This is your one-stop-shop for insights covering everything from interviews, onboarding, async communication, learning & development and so much more. We’ve compiled the top tips, tactics, best practices, and real-world examples of remote team management.
Let’s recap –
Without the ease of in-person conversations, it’s common for “information flow” to become a major challenge for your team. The last thing you want is to endlessly ping your team for updates.
Luckily, putting strong workflows in place – for project updates, code review, and other tasks – will not only build your trust in them but will likely increase the productivity of the team overall.
Code review can become a bottleneck if it takes too long to complete, but doing reviews across
time zones doesn’t have to slow you down.
Agile is all about quick execution, quick releases, and short feedback loops. Sprints should be planned in advance and have a daily or weekly sync scheduled for progress check-ins. Develop habits around short cycles, with mini-deliverables and daily goals.
Your remote team might have to work on communication hurdles to keep things running smoothly, but by building clear steps toward milestones and using project management tools like Jira and Confluence, agile processes can keep things moving forward. Don’t forget the power of reflecting on how your team works after the project is released – tools like Retrium and Scatterspoke offer great platforms for retrospectives.
It’s impossible to over-communicate with a remote team. One good habit is documenting within code and generating the documentation at build time. Consider also having one documentation source for company information.
Gitlab, for example, has a comprehensive remote handbook that documents everything from which individuals to contact for software access to when recurring meetings take place. Dozens of merge requests are approved by employees and managers throughout the day.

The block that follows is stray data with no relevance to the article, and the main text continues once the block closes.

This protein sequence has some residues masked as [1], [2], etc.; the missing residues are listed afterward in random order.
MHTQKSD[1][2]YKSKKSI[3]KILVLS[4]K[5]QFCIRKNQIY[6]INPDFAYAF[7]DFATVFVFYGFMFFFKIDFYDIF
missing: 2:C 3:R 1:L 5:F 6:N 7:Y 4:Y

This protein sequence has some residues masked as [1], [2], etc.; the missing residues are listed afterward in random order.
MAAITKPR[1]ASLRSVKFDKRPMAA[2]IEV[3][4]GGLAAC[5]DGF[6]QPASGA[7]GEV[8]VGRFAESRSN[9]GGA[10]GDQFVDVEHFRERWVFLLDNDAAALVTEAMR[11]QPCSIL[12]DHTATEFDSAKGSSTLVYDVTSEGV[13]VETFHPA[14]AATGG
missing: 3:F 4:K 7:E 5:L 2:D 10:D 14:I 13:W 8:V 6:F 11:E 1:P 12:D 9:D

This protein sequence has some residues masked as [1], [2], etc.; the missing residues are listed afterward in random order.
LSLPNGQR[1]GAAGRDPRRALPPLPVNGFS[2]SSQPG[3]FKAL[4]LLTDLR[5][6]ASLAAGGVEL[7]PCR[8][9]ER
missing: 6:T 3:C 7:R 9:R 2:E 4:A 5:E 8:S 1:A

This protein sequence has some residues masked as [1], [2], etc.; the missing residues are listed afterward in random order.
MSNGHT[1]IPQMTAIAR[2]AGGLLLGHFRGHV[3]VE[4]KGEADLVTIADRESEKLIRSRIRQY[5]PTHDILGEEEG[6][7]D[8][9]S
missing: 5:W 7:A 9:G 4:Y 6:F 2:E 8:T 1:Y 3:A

Remote teams can default to the established routine because changing it requires additional communication. Check-in to improve your team’s approach and ensure that it’s working, versus just carrying out “business as usual.”
Managers are on the front lines, driving productivity and job satisfaction among teams. This means that the success of remote teams may depend largely on the guidance they are getting from their direct supervisors. Are you putting serious thought and energy into empowering your people? If not, it’s time to take action. Here’s how.
The 1:1 meeting can vary between casual conversation, status updates, or rigid check-ins on progress. They should be more than just a status update because it’s an opportunity for the remote employee to be heard: Have them add agenda items to the meeting and check in on them personally.
Build a continuous feedback loop from your direct reports, and peers into your regular (annual, semi-annual, quarterly) review process. Feedback from remote employees on their managers can be awkward, but the “safe space” can also reveal glaring issues you weren’t aware of.
It’s likely you have money set aside to visit your remote teams on a regular basis. Use it because it’s important to foster a tight relationship with your on-the-ground team.